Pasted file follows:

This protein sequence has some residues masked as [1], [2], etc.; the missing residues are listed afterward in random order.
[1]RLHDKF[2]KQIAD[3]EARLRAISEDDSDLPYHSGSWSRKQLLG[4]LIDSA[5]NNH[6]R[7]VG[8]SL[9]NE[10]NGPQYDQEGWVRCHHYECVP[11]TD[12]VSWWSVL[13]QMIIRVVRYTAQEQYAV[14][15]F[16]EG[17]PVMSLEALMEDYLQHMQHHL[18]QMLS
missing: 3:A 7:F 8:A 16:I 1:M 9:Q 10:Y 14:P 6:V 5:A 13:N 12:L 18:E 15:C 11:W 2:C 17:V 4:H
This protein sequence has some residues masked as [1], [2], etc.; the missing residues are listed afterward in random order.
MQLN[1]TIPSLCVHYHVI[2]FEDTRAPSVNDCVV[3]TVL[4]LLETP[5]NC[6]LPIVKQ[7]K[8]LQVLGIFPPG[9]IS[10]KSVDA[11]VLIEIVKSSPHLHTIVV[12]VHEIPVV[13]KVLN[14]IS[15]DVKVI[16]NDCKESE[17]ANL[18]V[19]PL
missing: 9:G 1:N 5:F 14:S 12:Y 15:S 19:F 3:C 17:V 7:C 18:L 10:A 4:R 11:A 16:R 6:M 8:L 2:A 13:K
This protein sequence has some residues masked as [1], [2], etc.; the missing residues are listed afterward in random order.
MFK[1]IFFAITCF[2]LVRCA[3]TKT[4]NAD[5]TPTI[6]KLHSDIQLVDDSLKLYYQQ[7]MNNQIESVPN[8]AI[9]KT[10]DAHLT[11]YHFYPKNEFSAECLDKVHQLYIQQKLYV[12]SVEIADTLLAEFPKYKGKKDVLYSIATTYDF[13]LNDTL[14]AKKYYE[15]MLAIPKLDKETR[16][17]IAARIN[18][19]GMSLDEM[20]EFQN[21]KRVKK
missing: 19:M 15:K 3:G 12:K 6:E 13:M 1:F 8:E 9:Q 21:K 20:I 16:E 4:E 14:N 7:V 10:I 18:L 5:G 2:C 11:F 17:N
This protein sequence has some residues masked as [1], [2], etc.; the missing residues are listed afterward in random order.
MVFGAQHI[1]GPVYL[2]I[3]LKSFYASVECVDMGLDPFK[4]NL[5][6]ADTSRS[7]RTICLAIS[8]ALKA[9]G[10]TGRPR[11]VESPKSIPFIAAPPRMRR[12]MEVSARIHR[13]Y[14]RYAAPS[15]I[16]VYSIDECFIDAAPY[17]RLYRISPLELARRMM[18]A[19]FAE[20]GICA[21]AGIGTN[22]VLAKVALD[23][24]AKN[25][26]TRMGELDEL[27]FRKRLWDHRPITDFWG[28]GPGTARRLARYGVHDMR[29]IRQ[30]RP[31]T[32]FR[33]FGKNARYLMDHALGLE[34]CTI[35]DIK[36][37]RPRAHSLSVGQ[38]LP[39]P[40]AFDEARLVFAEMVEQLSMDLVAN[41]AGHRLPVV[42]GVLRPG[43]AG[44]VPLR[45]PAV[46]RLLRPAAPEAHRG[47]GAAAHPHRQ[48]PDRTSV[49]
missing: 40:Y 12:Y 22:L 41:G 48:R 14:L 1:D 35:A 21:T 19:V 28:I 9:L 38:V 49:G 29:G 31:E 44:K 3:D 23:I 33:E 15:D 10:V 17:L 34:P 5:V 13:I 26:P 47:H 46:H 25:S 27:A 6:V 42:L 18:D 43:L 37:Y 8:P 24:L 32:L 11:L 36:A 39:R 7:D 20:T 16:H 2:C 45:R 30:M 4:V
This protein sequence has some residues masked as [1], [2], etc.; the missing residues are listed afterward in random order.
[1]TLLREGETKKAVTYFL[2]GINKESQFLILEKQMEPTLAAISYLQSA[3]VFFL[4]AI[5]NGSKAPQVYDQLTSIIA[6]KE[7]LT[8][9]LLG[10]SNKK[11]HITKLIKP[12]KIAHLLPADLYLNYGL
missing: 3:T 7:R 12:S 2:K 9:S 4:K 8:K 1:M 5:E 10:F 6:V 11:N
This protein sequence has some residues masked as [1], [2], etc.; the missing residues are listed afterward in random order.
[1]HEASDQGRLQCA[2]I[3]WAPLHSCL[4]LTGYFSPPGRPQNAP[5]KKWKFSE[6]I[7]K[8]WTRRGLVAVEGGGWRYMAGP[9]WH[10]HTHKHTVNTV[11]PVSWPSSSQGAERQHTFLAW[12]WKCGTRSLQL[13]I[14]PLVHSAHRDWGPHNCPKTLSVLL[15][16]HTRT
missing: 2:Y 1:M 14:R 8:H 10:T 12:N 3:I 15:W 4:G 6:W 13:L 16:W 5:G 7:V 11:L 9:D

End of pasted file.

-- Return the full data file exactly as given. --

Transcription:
This protein sequence has some residues masked as [1], [2], etc.; the missing residues are listed afterward in random order.
[1]RLHDKF[2]KQIAD[3]EARLRAISEDDSDLPYHSGSWSRKQLLG[4]LIDSA[5]NNH[6]R[7]VG[8]SL[9]NE[10]NGPQYDQEGWVRCHHYECVP[11]TD[12]VSWWSVL[13]QMIIRVVRYTAQEQYAV[14][15]F[16]EG[17]PVMSLEALMEDYLQHMQHHL[18]QMLS
missing: 3:A 7:F 8:A 16:I 1:M 9:Q 10:Y 14:P 6:V 5:A 13:N 12:L 18:E 15:C 11:W 2:C 17:V 4:H
This protein sequence has some residues masked as [1], [2], etc.; the missing residues are listed afterward in random order.
MQLN[1]TIPSLCVHYHVI[2]FEDTRAPSVNDCVV[3]TVL[4]LLETP[5]NC[6]LPIVKQ[7]K[8]LQVLGIFPPG[9]IS[10]KSVDA[11]VLIEIVKSSPHLHTIVV[12]VHEIPVV[13]KVLN[14]IS[15]DVKVI[16]NDCKESE[17]ANL[18]V[19]PL
missing: 9:G 1:N 5:F 14:S 12:Y 15:S 19:F 3:C 17:V 7:C 18:L 10:A 4:R 11:A 16:R 6:M 8:L 2:A 13:K
This protein sequence has some residues masked as [1], [2], etc.; the missing residues are listed afterward in random order.
MFK[1]IFFAITCF[2]LVRCA[3]TKT[4]NAD[5]TPTI[6]KLHSDIQLVDDSLKLYYQQ[7]MNNQIESVPN[8]AI[9]KT[10]DAHLT[11]YHFYPKNEFSAECLDKVHQLYIQQKLYV[12]SVEIADTLLAEFPKYKGKKDVLYSIATTYDF[13]LNDTL[14]AKKYYE[15]MLAIPKLDKETR[16][17]IAARIN[18][19]GMSLDEM[20]EFQN[21]KRVKK
missing: 19:M 15:K 3:G 12:K 6:E 13:M 1:F 8:E 9:Q 21:K 20:I 16:E 4:E 14:N 7:V 10:I 18:L 5:G 2:C 11:F 17:N
This protein sequence has some residues masked as [1], [2], etc.; the missing residues are listed afterward in random order.
MVFGAQHI[1]GPVYL[2]I[3]LKSFYASVECVDMGLDPFK[4]NL[5][6]ADTSRS[7]RTICLAIS[8]ALKA[9]G[10]TGRPR[11]VESPKSIPFIAAPPRMRR[12]MEVSARIHR[13]Y[14]RYAAPS[15]I[16]VYSIDECFIDAAPY[17]RLYRISPLELARRMM[18]A[19]FAE[20]GICA[21]AGIGTN[22]VLAKVALD[23][24]AKN[25][26]TRMGELDEL[27]FRKRLWDHRPITDFWG[28]GPGTARRLARYGVHDMR[29]IRQ[30]RP[31]T[32]FR[33]FGKNARYLMDHALGLE[34]CTI[35]DIK[36][37]RPRAHSLSVGQ[38]LP[39]P[40]AFDEARLVFAEMVEQLSMDLVAN[41]AGHRLPVV[42]GVLRPG[43]AG[44]VPLR[45]PAV[46]RLLRPAAPEAHRG[47]GAAAHPHRQ[48]PDRTSV[49]
missing: 40:Y 12:Y 22:L 41:G 48:R 14:L 1:D 35:A 21:T 19:V 28:I 9:L 38:V 49:G 29:G 31:E 44:K 3:D 23:I 33:E 15:D 10:V 17:L 34:P 5:V 13:I 26:P 47:H 46:H 25:S 27:A 6:V 42:L 18:D 43:L 37:Y 8:P 24:L 32:L 11:L 36:A 39:R 7:D 20:T 16:H 2:C 45:R 30:M 4:V
This protein sequence has some residues masked as [1], [2], etc.; the missing residues are listed afterward in random order.
[1]TLLREGETKKAVTYFL[2]GINKESQFLILEKQMEPTLAAISYLQSA[3]VFFL[4]AI[5]NGSKAPQVYDQLTSIIA[6]KE[7]LT[8][9]LLG[10]SNKK[11]HITKLIKP[12]KIAHLLPADLYLNYGL
missing: 3:T 7:R 12:S 2:K 9:S 4:K 8:K 1:M 5:E 10:F 6:V 11:N
This protein sequence has some residues masked as [1], [2], etc.; the missing residues are listed afterward in random order.
[1]HEASDQGRLQCA[2]I[3]WAPLHSCL[4]LTGYFSPPGRPQNAP[5]KKWKFSE[6]I[7]K[8]WTRRGLVAVEGGGWRYMAGP[9]WH[10]HTHKHTVNTV[11]PVSWPSSSQGAERQHTFLAW[12]WKCGTRSLQL[13]I[14]PLVHSAHRDWGPHNCPKTLSVLL[15][16]HTRT
missing: 2:Y 1:M 14:R 8:H 10:T 12:N 3:I 15:W 4:G 6:W 13:L 16:W 5:G 7:V 11:L 9:D